UVA Hospital Program Keeps Children Learning While in Care
A program at UVA's Children's Hospital is keeping kids in the classroom.
Colton Kopcinski is learning about the life cycle of polar bears.
UVA is one of three hospitals in Virginia to have the program.
CHARLOTTESVILLE, Va. (WVIR) -
A program at the UVA Children’s Hospital is helping patients keep up with school work while they are in the hospital long-term.
While in the hospital, students have their lesson plans tailored to their needs and work for short periods throughout the day. UVA’s Children’s Hospital is one of only three in the state of Virginia to offer education services to students while they are being treated.
One student taking part in the program is second-grader Colton Kopcinski. His mom said she can see the difference and it gives him goals to work towards.
“It gives him something to look forward to and something to do,” said Colton’s mom Stephanie Kopcinski. “It's been really meaningful to us for him to continue his education and keep up with his schooling."
Kopcinski praised the program's teachers and the communication between the hospital and the school.
The Hospital Education Program is a partnership with the Department of Education, Charlottesville City Schools, and the University of Virginia.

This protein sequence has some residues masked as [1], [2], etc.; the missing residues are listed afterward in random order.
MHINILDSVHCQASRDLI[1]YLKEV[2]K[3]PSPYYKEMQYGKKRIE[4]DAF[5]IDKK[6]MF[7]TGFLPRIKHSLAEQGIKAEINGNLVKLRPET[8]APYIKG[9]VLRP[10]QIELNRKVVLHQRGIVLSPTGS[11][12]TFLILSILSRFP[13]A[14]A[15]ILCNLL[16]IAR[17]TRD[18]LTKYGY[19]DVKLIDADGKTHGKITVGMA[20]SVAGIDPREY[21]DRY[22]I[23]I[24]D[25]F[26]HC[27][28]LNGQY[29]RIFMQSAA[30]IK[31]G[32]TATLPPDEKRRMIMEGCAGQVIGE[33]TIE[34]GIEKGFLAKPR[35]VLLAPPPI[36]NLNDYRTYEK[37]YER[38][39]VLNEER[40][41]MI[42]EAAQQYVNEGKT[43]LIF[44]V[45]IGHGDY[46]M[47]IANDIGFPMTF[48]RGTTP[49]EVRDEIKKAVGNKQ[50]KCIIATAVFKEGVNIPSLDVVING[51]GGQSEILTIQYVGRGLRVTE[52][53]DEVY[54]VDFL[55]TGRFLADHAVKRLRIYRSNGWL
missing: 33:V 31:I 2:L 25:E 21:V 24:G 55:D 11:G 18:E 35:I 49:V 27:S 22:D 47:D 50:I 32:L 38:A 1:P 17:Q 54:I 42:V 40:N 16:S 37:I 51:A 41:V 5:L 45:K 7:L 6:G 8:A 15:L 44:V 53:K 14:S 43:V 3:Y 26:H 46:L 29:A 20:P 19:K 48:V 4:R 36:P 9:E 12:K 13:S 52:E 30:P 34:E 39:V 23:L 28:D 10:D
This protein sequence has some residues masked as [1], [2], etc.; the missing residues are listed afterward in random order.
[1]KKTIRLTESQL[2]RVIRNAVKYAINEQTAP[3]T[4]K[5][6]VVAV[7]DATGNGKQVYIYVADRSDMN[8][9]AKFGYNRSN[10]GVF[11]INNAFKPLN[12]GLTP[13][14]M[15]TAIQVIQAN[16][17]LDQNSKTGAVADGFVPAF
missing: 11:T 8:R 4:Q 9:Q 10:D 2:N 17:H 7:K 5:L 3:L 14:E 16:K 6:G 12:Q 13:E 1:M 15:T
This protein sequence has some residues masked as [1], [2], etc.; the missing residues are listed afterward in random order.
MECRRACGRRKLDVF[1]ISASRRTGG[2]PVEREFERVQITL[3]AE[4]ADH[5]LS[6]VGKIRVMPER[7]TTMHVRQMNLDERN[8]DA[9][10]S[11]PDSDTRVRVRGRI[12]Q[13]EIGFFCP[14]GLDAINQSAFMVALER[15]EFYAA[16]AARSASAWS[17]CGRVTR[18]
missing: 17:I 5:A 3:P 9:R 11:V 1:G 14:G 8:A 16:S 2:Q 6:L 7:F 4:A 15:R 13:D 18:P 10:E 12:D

“When they come in the classroom or when I bring materials into their bedside, they’re just very excited to have the experience of spending time learning and doing something that takes their mind off of why they’re there,” said elementary school teacher Deborah Johnson. "We're really getting to know the families on a more intimate level."
When students have a prolonged stay at the children’s hospital, they receive grades, report cards, and all of that is sent back to their home school so their teacher will know what they have been working on.
"What school brings is a sense of normalcy," said principal of the hospital Education Program at UVA Health Systems Eric Johnson.
Johnson says the classrooms in the school are declared "ouch-free zones," where students can focus on learning instead of treatments. According, to Johnson, the students are generally excited when it's time to have class.